23                           errorMessage="Please enter a valid 3 digit area code." />
    24                         </h:inputText> )</td>
    25                    <td width="40"><h:inputText 
    26                         id="#{id}prefix" 
    27                         value="#{phoneRef.prefix}"
    28                         maxlength="3" 
    29                         size="3" 
    30                         onkeyup="handleAutoTab('#{myId}prefix')">
    31                         <example:regexValidator regex="([0-9]{3,3})" 
    32                           errorMessage="Please enter a valid 3 digit phone prefix." />
    33                         </h:inputText></td>
    34                    <td align="center">-</td>
    35                    <td width="50"><h:inputText 
    36                         id="#{id}suffix" 
    37                         value="#{phoneRef.suffix}"
    38                         immediate="true" 
    39                         maxlength="4" 
    40                         size="4"
    41                         onkeyup="handleAutoTab('#{id}suffix')">
    42                         <example:regexValidator regex="([0-9]{4,4})" 
    43                           errorMessage="Please enter a valid 4 digit phone suffix." />
    44                         </h:inputText></td>
    45               </tr>
    46          </table>
    47     </html>

    Listing 7 shows the code setup to utilize the phone.xhtml template.  Lines 12-17 use the ui:include tag.  Conceptually, the ui:include tag says that the lines between its start and end tag are going to be replaced with phone.xhtml.  Lines 13-16 show the 3 parameters being passed.  Line 15 assigns myBean.homePhone to the phoneRef attribute.  Then within the phone.xhtml in Listing 6, lines 19, 27, and 37, use the phoneRef and bind the input field values to the corresponding fields contained within Phone homePhone.  Lines 19-24 do the same thing only this time bind to the fields in Phone cellPhone.

    Listing 7.  /WebContent/example/example4.xhtml
    01     <!DOCTYPE html PUBLIC "-//W3C//DTD XHTML 1.0 Transitional//EN"
    02                      "">
    05     <html xmlns=""
    06          xmlns:ui=""
    07          xmlns:f=""
    08          xmlns:h="">
    09     <body>
    10          <h:form>
    11               <f:view>
    12                    <ui:include src="/WEB-INF/template/phone.xhtml">
    13                         <ui:param name="label" value="Home Phone" />
    14                         <ui:param name="phoneRef" 
    15                              value="#{myBean.homePhone}" />
    16                         <ui:param name="id" value="homePhone" />
    17                    </ui:include>
    19                    <ui:include src="/WEB-INF/template/phone.xhtml">
    20                         <ui:param name="label" value="Cell Phone" />
    21                         <ui:param name="phoneRef" 
    22                              value="#{myBean.cellPhone}" />
    23                         <ui:param name="id" value="cellPhone" />
    24                    </ui:include>
    25               </f:view>
    27               ...
    28          </h:form>
    29     </body>
    30     </html>

    Putting it all Together

    In this example we will show how to combine all the concepts we learned so far for maximum impact.  The rendered form will look like Figure 6. 

    Figure 6.  Putting it all together.

    Listing 8 shows the code used to create the form.  The code pulls together the concepts discussed in the previous sections.  The form uses the decorator in 3 places.  The decorator decorates each form section using the approach we saw earlier.  In addition the modal panel decorator is nested within a decorator which further underscores the power and flexibility of Facelets.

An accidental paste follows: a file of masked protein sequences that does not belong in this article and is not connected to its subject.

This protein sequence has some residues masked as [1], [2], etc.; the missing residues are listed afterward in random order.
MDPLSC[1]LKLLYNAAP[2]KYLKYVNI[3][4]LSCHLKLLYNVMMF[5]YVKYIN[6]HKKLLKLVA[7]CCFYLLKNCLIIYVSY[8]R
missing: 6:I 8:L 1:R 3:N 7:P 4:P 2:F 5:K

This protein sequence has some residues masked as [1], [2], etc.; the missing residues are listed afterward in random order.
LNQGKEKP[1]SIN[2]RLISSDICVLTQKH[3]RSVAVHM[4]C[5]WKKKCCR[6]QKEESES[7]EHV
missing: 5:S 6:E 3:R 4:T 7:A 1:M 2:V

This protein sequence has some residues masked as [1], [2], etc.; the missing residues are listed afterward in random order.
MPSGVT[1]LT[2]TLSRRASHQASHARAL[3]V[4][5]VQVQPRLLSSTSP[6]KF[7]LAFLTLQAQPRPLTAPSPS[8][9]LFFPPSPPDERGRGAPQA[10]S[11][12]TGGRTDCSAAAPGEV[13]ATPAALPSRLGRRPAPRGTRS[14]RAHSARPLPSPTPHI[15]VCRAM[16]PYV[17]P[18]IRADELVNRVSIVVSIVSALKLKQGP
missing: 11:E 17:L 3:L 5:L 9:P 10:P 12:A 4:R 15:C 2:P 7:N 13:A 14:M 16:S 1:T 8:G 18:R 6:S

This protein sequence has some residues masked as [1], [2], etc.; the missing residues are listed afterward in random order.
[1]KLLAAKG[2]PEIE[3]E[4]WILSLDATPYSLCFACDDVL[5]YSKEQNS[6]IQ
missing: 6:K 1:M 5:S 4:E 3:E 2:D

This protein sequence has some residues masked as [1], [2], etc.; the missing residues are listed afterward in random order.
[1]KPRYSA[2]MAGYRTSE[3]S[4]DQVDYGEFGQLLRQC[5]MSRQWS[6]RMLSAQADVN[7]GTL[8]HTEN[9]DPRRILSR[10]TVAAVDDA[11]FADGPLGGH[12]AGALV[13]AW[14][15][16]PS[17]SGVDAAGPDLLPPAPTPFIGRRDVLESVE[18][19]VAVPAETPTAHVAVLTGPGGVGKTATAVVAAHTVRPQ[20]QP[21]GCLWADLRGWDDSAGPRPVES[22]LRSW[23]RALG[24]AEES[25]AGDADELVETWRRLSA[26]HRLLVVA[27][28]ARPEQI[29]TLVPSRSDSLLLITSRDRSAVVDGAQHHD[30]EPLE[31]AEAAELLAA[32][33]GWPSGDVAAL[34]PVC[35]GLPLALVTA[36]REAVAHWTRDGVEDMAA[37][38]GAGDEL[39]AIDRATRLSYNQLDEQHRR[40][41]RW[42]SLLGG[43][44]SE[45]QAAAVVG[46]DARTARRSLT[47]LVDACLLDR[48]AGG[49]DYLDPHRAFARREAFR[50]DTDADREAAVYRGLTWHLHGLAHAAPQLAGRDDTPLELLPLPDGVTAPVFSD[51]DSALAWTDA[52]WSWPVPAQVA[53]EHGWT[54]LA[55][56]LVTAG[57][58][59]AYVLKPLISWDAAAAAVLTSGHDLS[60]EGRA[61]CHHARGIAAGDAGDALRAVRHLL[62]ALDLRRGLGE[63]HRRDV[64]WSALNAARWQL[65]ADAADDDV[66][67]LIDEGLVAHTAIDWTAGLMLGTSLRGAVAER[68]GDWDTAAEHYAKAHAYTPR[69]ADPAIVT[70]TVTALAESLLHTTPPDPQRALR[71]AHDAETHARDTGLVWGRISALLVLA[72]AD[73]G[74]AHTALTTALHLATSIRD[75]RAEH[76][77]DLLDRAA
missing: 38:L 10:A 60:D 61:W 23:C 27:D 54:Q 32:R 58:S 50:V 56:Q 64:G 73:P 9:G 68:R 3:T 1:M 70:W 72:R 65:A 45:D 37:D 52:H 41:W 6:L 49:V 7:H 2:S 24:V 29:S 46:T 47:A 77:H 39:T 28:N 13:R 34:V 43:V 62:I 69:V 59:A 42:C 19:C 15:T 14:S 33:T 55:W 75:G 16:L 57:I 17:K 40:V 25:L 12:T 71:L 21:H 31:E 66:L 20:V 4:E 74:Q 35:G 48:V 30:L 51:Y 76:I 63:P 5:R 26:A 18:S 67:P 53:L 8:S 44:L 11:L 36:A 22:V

Listing 8
    <!DOCTYPE html PUBLIC "-//W3C//DTD XHTML 1.0 Transitional//EN"
    <html xmlns=""
                   <ui:decorate template="/WEB-INF/widget/formDecorator.xhtml ">
                             <td align="right" style="font-family:arial;font-size:11pt;" width="140">
                                  Full Name:
                             <td align="left">
                                       maxlength="30" size="20"
                                       <example:regexValidator regex="([A-Za-z ]{0,30})"
                                            errorMessage="The full name is invalid." />
                                  <td align="right" style="font-family:arial;font-size:11pt;" width="140">
                                       Credit Card Number:
                                  <td align="left">
                                            maxlength="20" size="20"
                                            <example:regexValidator regex="([A-Za-z0-9 ]{0,20})"
                                                 errorMessage="The credit card number is invalid." />
                                  <td align="right" style="font-family:arial;font-size:11pt;" width="140">
                                       Secure Id:
                                  <td align="left">
                                            maxlength="4" size="4"
                                            <example:regexValidator regex="([0-9 ]{0,4})"
                                                 errorMessage="The secure id is invalid." />
                                  <td align="left">
                                    <ui:decorate template="/WEB-INF/widget/modalPanel.xhtml">
                                      <ui:param name="linkText" value="How do I find my credit card's secure id?"/>
                                      <ui:param name="title" value="Credit Card Security Code "/>                         
                                      <ui:param name="id" value="creditCard"/>
                                      The security code is the four digit number shown above
                                            the credit card number on the right-hand.
                   <ui:decorate template="/WEB-INF/widget/formDecorator.xhtml ">
                                   <td colspan="3">     
                                       <ui:include src="/WEB-INF/template/phone.xhtml">
                                            <ui:param name="label" value="Home Phone" />
                                            <ui:param name="phoneRef" value="#{myBean.homePhone}" />
                                            <ui:param name="id" value="homePhone" />
                                   <td colspan="3">
                                       <ui:include src="/WEB-INF/template/phone.xhtml">
                                            <ui:param name="label" value="Cell Phone" />
                                            <ui:param name="phoneRef" value="#{myBean.cellPhone}" />
                                            <ui:param name="id" value="cellPhone" />